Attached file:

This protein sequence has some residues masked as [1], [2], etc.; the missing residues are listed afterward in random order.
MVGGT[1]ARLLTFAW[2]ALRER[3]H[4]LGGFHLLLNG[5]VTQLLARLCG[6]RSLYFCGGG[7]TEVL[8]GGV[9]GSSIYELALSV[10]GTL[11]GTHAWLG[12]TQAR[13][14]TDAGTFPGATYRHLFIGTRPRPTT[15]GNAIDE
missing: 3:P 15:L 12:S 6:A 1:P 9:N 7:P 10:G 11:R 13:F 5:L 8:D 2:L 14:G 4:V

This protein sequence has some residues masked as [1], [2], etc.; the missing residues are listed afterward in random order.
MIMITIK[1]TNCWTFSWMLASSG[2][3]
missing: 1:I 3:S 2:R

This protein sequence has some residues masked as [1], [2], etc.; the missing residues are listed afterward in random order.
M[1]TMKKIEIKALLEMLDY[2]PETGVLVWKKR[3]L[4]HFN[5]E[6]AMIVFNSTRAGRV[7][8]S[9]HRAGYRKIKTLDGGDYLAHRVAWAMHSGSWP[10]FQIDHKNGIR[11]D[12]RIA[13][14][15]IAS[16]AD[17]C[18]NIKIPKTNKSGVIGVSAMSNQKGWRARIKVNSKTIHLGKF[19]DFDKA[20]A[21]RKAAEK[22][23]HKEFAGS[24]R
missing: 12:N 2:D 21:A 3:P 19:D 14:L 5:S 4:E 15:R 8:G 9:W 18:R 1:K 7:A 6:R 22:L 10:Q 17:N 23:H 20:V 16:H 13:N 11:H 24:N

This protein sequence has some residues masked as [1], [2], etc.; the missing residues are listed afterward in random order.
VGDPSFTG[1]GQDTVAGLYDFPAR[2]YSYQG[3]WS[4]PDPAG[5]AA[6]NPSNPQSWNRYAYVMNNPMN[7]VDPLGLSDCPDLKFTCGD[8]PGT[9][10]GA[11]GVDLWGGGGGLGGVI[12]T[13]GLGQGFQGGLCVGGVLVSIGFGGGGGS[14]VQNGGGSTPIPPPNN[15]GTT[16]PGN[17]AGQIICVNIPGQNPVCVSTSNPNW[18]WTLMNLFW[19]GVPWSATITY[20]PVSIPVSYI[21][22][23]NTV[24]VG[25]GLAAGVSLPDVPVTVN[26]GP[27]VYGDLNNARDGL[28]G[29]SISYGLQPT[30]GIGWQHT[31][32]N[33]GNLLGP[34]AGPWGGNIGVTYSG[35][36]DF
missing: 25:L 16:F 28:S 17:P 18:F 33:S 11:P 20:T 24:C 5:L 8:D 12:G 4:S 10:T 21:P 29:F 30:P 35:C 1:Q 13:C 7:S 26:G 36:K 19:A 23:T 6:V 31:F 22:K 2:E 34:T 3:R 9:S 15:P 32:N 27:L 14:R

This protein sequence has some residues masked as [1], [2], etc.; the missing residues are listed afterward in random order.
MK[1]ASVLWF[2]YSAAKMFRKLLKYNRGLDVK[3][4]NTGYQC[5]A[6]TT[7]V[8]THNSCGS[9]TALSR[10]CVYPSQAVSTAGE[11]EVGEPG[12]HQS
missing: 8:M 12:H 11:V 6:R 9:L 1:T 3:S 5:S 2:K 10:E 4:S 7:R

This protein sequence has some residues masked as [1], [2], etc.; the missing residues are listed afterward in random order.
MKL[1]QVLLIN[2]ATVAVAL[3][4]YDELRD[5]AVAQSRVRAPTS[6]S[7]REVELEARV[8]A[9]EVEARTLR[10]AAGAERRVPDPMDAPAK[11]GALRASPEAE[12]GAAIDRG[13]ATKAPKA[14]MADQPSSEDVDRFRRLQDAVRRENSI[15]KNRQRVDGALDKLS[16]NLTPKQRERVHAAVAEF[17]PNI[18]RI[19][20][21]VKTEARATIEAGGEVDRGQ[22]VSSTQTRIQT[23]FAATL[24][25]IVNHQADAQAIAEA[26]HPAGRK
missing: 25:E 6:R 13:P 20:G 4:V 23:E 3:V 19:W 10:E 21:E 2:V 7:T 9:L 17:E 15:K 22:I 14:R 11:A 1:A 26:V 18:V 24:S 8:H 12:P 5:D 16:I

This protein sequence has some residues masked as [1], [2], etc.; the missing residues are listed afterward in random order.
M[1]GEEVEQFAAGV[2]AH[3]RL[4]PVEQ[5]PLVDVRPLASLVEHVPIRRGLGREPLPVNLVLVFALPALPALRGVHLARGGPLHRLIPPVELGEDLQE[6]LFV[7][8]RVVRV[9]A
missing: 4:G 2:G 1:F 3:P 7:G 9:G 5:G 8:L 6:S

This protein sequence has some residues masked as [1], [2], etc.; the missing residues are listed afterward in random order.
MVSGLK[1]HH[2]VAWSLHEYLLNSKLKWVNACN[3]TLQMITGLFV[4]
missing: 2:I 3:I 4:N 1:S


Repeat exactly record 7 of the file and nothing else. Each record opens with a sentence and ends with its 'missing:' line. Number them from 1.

This protein sequence has some residues masked as [1], [2], etc.; the missing residues are listed afterward in random order.
M[1]GEEVEQFAAGV[2]AH[3]RL[4]PVEQ[5]PLVDVRPLASLVEHVPIRRGLGREPLPVNLVLVFALPALPALRGVHLARGGPLHRLIPPVELGEDLQE[6]LFV[7][8]RVVRV[9]A
missing: 4:G 2:G 1:F 3:P 7:G 9:G 5:G 8:L 6:S